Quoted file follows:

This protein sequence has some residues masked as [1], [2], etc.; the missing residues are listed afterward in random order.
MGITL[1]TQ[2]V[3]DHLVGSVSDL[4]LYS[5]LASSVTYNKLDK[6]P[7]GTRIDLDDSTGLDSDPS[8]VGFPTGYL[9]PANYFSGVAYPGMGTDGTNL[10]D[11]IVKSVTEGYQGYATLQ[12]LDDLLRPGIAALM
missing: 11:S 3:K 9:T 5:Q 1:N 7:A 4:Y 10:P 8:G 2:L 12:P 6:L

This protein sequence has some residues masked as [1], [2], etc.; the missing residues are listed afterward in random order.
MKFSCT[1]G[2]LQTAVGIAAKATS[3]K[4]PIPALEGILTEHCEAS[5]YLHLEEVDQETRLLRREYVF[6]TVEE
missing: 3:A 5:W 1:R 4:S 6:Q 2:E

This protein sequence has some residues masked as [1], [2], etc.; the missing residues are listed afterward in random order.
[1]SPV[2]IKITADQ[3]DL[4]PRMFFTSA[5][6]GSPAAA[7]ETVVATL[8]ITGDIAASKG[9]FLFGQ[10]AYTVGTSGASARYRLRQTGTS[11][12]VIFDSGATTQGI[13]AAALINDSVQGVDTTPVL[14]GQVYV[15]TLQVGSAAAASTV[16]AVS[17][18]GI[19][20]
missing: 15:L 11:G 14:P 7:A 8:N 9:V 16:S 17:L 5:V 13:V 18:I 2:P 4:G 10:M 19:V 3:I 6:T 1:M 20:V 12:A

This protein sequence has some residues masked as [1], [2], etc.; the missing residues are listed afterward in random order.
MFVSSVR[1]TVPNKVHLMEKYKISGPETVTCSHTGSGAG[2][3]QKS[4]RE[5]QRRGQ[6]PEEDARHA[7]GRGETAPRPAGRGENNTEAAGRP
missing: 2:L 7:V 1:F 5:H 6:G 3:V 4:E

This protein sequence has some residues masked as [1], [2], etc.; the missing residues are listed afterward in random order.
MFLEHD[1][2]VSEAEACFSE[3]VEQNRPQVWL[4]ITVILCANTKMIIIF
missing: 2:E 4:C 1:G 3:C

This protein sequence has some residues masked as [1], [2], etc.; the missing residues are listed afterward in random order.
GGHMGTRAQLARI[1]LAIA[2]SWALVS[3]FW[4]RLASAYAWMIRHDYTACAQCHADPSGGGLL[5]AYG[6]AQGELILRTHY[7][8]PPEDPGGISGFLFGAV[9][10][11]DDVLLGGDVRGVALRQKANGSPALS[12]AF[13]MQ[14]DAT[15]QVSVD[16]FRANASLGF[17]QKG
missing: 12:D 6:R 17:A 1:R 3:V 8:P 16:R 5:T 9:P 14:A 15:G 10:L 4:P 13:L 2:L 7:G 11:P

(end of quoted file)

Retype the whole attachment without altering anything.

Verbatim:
This protein sequence has some residues masked as [1], [2], etc.; the missing residues are listed afterward in random order.
MGITL[1]TQ[2]V[3]DHLVGSVSDL[4]LYS[5]LASSVTYNKLDK[6]P[7]GTRIDLDDSTGLDSDPS[8]VGFPTGYL[9]PANYFSGVAYPGMGTDGTNL[10]D[11]IVKSVTEGYQGYATLQ[12]LDDLLRPGIAALM
missing: 11:S 3:K 9:T 5:Q 1:N 7:A 4:Y 10:P 8:G 2:L 12:P 6:L

This protein sequence has some residues masked as [1], [2], etc.; the missing residues are listed afterward in random order.
MKFSCT[1]G[2]LQTAVGIAAKATS[3]K[4]PIPALEGILTEHCEAS[5]YLHLEEVDQETRLLRREYVF[6]TVEE
missing: 3:A 5:W 1:R 4:S 6:Q 2:E

This protein sequence has some residues masked as [1], [2], etc.; the missing residues are listed afterward in random order.
[1]SPV[2]IKITADQ[3]DL[4]PRMFFTSA[5][6]GSPAAA[7]ETVVATL[8]ITGDIAASKG[9]FLFGQ[10]AYTVGTSGASARYRLRQTGTS[11][12]VIFDSGATTQGI[13]AAALINDSVQGVDTTPVL[14]GQVYV[15]TLQVGSAAAASTV[16]AVS[17][18]GI[19][20]
missing: 15:L 11:G 14:P 7:A 8:N 9:V 16:S 17:L 5:V 13:V 18:I 2:P 4:G 10:M 19:V 3:I 6:T 1:M 20:V 12:A

This protein sequence has some residues masked as [1], [2], etc.; the missing residues are listed afterward in random order.
MFVSSVR[1]TVPNKVHLMEKYKISGPETVTCSHTGSGAG[2][3]QKS[4]RE[5]QRRGQ[6]PEEDARHA[7]GRGETAPRPAGRGENNTEAAGRP
missing: 2:L 7:V 1:F 5:H 6:G 3:V 4:E

This protein sequence has some residues masked as [1], [2], etc.; the missing residues are listed afterward in random order.
MFLEHD[1][2]VSEAEACFSE[3]VEQNRPQVWL[4]ITVILCANTKMIIIF
missing: 2:E 4:C 1:G 3:C

This protein sequence has some residues masked as [1], [2], etc.; the missing residues are listed afterward in random order.
GGHMGTRAQLARI[1]LAIA[2]SWALVS[3]FW[4]RLASAYAWMIRHDYTACAQCHADPSGGGLL[5]AYG[6]AQGELILRTHY[7][8]PPEDPGGISGFLFGAV[9][10][11]DDVLLGGDVRGVALRQKANGSPALS[12]AF[13]MQ[14]DAT[15]QVSVD[16]FRANASLGF[17]QKG
missing: 12:D 6:R 17:A 1:R 3:V 8:P 16:R 5:T 9:P 14:A 15:G 10:L 4:P 13:L 2:L 7:G 11:P